Dispersal and Evolution of Homo erectus in Southeastern Asia

Since early humans did not possess watercraft or the ability to cross large bodies of water, they had to rely on dry land or shallow water to move from one area to the next. A lowered global sea level caused by massive amounts of water being locked up in glaciers produced the corridors needed for human dispersal. Islands in southeastern Asia opened up to early Homo erectus as the shallow continental shelf extending from mainland Asia was exposed. Exposure of the so-called Sunda Shelf would have formed "Sundaland," a large extension of the Malay Peninsula that linked the islands of today's Indonesian Archipelago (including the islands of Java and Borneo) with the Southeast Asian mainland. With present ocean floor conditions, a 30-meter drop in sea level would have linked Java with the Southeast Asian mainland.

Areas Occupied Homo Erectus

The ancient geographical connection of Java and mainland Asia. Left: "Sundaland" or Sunda is the shallow seabed off the coast of mainland Southeast Asia that would have been dry land when lowered sea level exposed it about 1.8 million years ago. Arrows indicate the probable migration route of Homo erectus and other terrestrial animals. Right: Southeast Asia in modern times. Much of Sunda today lies under the shallow seas of island Southeast Asia.

Java is a part of an extended Southeast Asian peninsula that has a rich fossil record of Homo erectus. Sundanese Asian Homo erectus localities differ from their African and Eurasian counterparts in three significant respects. Stone tools, one of the hallmarks of Homo erectus in Africa and Eurasia were rare in Sundaland. This suggests that the tool assemblage used by Sundan Homo erectus probably centered on perishable materials and differed from that used in Africa and Eurasia. Secondly, the large mammal fauna of Sundaland on which Homo erectus preyed or scavenged had limited diversity, in stark contrast to the broad variety of large mammals known to have lived with Homo erectus in East Africa. Finally, Sundaland, a terrain of extensive seacoasts and muddy shorelines, presented very different habitats and resources from the inland areas occupied by Homo erectus in Africa and Eurasia.25 Central Javan localities such as the Sangiran Dome, Trinil, Kendungbrubus, and Perning (Mojokerto) preserve a range of lowland estuarine, deltaic, and riverine environments. The occurrence of volcanic rocks also points to the presence of nearby volcanic highlands. It is likely that if Homo erectus arrived in the area when sea level was 75 meters or more lower than it is today, a large east-flowing river system, the East Sunda River System, would have provided a resource-rich corridor from western Sundaland to the southern coastal region. Such a varied physiography would have sustained a diverse patchwork of plant and small animal communities that presented Homo erectus in Java with a range of ecological opportunities.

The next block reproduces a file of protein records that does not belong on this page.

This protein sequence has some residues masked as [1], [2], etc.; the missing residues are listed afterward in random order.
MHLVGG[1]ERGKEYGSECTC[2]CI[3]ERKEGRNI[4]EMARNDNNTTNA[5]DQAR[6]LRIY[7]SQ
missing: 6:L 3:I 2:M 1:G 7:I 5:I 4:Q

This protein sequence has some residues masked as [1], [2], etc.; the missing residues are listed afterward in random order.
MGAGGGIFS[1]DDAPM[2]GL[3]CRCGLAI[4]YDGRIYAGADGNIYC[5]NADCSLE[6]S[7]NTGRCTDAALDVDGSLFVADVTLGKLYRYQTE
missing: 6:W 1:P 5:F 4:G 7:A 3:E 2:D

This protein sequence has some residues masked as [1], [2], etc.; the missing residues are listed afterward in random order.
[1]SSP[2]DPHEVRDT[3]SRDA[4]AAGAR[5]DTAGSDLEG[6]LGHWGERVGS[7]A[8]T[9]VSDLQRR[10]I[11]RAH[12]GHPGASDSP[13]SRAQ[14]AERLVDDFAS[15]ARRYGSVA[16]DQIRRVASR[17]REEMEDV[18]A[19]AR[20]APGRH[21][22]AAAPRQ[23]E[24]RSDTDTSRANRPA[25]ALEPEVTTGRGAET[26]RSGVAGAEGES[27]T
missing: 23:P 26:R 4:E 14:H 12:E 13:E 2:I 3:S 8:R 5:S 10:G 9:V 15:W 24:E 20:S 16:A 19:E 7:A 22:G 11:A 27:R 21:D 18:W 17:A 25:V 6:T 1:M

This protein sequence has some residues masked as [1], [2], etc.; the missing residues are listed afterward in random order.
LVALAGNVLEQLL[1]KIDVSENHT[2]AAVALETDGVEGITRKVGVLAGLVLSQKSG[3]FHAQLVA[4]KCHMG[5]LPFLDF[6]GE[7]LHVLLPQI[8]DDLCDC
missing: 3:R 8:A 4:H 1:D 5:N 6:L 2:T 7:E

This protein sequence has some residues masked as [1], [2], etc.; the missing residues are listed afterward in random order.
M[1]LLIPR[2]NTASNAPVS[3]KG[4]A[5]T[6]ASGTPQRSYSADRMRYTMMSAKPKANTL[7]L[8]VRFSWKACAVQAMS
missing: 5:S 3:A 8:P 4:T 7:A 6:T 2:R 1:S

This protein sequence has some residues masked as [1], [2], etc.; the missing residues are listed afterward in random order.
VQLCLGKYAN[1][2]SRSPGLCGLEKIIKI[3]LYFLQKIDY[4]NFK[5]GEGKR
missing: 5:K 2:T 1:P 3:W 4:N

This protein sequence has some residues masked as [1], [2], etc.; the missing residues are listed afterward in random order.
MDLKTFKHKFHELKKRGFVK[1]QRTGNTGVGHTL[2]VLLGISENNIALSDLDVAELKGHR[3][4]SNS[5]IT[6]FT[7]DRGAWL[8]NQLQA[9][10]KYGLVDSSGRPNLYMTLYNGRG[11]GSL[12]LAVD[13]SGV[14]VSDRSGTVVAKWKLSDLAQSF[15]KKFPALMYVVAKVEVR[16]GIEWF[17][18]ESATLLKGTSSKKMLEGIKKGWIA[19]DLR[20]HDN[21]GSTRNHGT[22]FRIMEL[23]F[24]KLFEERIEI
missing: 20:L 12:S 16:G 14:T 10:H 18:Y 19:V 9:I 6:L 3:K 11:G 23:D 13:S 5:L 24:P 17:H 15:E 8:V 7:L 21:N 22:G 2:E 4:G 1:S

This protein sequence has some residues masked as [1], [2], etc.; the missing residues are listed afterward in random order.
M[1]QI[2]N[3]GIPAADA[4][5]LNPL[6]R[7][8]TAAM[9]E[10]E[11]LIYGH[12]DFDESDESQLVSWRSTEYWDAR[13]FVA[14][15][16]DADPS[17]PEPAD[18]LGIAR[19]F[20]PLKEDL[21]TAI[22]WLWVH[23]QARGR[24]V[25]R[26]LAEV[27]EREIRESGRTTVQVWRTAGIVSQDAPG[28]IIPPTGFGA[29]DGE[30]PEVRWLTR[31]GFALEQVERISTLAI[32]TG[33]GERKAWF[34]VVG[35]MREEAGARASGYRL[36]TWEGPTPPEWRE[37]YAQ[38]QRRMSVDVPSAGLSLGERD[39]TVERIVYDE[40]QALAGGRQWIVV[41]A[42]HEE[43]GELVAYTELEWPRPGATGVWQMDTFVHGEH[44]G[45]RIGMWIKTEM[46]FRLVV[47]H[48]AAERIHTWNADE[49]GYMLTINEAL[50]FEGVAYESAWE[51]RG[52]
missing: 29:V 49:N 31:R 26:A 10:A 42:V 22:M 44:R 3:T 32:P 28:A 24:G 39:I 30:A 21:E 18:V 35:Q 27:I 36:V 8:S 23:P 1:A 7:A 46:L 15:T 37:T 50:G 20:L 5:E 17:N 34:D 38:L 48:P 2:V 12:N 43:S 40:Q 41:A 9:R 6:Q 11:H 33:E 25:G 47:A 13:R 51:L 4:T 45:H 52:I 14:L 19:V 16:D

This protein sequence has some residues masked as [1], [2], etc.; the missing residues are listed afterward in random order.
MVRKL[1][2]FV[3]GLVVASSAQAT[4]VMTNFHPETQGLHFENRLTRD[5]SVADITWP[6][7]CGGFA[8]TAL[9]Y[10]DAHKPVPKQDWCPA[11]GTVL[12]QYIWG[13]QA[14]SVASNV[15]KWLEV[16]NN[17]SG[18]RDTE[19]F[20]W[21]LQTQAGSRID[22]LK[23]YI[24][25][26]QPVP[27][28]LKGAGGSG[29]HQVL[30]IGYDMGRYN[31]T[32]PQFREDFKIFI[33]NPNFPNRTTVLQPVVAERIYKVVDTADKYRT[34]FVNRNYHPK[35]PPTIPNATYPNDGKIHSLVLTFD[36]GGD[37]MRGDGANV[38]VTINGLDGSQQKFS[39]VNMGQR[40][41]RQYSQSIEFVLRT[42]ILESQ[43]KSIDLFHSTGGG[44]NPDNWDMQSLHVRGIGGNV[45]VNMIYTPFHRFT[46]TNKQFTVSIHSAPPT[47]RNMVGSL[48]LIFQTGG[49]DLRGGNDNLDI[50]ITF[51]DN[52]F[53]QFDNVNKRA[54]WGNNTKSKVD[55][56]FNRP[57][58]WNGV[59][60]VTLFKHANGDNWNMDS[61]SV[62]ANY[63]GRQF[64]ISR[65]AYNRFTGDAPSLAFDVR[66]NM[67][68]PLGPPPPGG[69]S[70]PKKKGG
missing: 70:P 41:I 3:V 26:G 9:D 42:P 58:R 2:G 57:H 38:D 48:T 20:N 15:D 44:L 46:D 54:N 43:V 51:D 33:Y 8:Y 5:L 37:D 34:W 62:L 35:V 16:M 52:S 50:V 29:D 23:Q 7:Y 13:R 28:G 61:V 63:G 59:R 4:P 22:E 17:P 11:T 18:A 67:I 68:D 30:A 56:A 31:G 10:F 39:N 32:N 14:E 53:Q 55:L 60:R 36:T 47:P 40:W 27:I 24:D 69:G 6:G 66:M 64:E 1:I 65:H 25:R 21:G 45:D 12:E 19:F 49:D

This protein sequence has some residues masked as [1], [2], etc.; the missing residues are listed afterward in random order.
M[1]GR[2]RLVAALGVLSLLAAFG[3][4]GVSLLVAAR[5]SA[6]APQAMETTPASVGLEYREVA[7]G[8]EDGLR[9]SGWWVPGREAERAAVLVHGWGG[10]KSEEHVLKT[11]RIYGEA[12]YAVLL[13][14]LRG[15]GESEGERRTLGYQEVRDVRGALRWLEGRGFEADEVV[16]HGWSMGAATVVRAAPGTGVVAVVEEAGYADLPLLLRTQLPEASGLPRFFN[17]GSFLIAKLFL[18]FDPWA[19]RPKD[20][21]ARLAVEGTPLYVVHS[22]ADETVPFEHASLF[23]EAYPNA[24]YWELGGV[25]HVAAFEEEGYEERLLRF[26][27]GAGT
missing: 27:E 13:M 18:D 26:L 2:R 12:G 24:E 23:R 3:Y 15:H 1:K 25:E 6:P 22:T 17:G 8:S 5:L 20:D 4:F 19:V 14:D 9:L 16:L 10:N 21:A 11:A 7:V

As the Pleistocene progressed there are indications that Southeast Asian Homo erectus became more distinct and isolated from populations to the west and north. They may have intermittently been cut off from global hominid gene flow by sea level changes for about a million years. This isolation may well have fostered the survival of Homo erectus or its little-changed descendant populations on Java much longer than in mainland Asia or the rest of the world.26 In the greater Africa-western Eurasia homi-nid population, a new species of hominid (Homo heidelbergensis) evolved, and this species moved throughout mainland Asia, replacing Homo erectus about a half a million years ago. This is the hypothesis of the "Out of Africa"27 replacement theory as applied to Homo erectus. In Java, Homo erectus may well have held on much longer, until as late as fifty thousand years ago, when the Ngandong hominids lived.28

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